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Hello, My employer stated recently they were looking at…

Hello, My employer stated recently they...
Hello,

My employer stated recently they were looking at making changes in the company to make the process more efficient and smoother from getting work in to out the door. ( it's a document scanning company). All employees were pulled up for a 1:1 on how they find work, what they do, what they don't like this was about a month ago.
A whole work meeting was called on Thursday just gone which it said our manager wanted to step down so they are bringing in changes to the job roles and all supervisors, myself included would have to reapply for our job but others could apply too. We were given no notice of the potential we could have our entire job changed. Four years I have been a project supervisor. A notice went up stating the new roles they were employing for including - project supervisor. I've had no written or verbal warnings in my time with the company. Surely I have rights and they cannot just throw this on us especially as its just supervisors that need to re apply for their jobs and not other less skilled workers

Any help is appreciated.
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Answered in 8 minutes by:
6/22/2014
Ben Jones
Ben Jones, UK Lawyer
Category: UK Employment Law
Satisfied Customers: 50,161
Experience: Qualified Employment Solicitor
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Ben Jones :

Hello, my name is ***** ***** it is my pleasure to assist you with your question today. Will all employees that do your job at your level have to reapply?

Customer:

No, just the supervisors.

Customer:

Sorry, yes they will. There's currently two supervisors. Myself as project supervisor and my husband is technical support although they are not re hiring technical support they are changing it to SLA supervisor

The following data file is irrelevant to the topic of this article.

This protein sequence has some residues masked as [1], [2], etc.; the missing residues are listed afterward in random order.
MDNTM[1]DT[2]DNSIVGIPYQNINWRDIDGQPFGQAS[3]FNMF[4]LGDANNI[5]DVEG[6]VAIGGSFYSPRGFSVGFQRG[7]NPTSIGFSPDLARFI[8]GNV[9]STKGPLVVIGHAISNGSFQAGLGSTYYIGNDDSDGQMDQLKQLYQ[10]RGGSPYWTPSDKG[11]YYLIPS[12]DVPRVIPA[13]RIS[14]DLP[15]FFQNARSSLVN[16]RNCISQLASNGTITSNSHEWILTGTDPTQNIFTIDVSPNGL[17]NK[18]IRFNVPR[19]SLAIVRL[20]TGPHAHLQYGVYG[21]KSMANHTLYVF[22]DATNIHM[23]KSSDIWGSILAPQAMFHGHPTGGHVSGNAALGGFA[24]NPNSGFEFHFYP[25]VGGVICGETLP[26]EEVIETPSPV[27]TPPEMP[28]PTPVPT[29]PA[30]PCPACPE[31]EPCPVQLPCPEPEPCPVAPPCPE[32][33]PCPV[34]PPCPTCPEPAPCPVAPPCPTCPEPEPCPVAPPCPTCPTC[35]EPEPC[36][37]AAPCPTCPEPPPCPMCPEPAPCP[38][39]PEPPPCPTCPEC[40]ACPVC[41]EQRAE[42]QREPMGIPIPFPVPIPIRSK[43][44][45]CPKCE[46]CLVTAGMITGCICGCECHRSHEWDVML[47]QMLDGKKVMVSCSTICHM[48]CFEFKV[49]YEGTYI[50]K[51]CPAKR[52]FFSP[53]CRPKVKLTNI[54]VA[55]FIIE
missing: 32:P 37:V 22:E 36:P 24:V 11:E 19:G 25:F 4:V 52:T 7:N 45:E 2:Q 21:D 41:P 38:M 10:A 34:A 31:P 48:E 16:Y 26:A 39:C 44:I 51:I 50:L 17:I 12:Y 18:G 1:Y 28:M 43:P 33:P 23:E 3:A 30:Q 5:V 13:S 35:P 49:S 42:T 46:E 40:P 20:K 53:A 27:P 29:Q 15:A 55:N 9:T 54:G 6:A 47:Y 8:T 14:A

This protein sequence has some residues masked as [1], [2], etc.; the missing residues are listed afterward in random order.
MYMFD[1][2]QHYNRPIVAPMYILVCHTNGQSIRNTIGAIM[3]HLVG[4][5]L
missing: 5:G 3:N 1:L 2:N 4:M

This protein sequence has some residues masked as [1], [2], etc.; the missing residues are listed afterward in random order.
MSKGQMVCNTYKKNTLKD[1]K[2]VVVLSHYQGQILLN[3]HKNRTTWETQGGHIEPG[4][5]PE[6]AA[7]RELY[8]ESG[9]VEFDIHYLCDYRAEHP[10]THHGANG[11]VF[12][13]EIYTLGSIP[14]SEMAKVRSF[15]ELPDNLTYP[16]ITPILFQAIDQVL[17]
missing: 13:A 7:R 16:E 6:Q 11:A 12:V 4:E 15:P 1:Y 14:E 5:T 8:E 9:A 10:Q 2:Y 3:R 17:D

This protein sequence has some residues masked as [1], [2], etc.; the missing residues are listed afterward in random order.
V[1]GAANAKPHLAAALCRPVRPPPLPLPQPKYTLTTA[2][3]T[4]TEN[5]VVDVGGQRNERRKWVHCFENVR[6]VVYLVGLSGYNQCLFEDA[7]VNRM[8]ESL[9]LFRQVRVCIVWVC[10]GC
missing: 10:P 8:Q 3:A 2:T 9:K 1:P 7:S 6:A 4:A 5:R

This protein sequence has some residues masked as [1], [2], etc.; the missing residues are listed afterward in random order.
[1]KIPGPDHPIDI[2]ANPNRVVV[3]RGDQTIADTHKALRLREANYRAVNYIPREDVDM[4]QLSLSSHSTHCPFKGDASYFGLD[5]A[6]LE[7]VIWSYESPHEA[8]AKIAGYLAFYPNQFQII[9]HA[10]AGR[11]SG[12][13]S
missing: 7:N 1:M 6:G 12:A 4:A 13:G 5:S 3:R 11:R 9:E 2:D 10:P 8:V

Ben Jones :

So are the supervisors the only ones affected by these changes?

Customer:

Yes

Ben Jones :

Have you been told what the potential outcome of this may be - for example is it just a change to your jobs or is your actual job at risk?

Customer:

They said they would try and find something else within the firm such as a scanning operator which they know I would struggle with due to having a joint condition. As it involves moving of boxes which I cannot do unaided.

Ben Jones :

ok thanks let me get my response ready please

Ben Jones :

It appears that this is a potential redundancy situation, which is quite a common thing that can occur at any time in a business.


 


The term 'redundancy' is used to describe a situation in which an employer decides to reduce the number of its employees. There are various reasons as to why redundancies may be required, such as economic pressure, changes in the nature of products/services offered, internal reorganisation, workplace relocation, etc. The reason for the proposed redundancies will rarely be challenged and the employer will simply have to justify that the actual reason satisfied the statutory definition of a redundancy, which can be found in The Employment Rights Act 1996:



1. Business closure – where the whole of the employer’s business is closed


2. Workplace closure – closure or relocation of one or more sites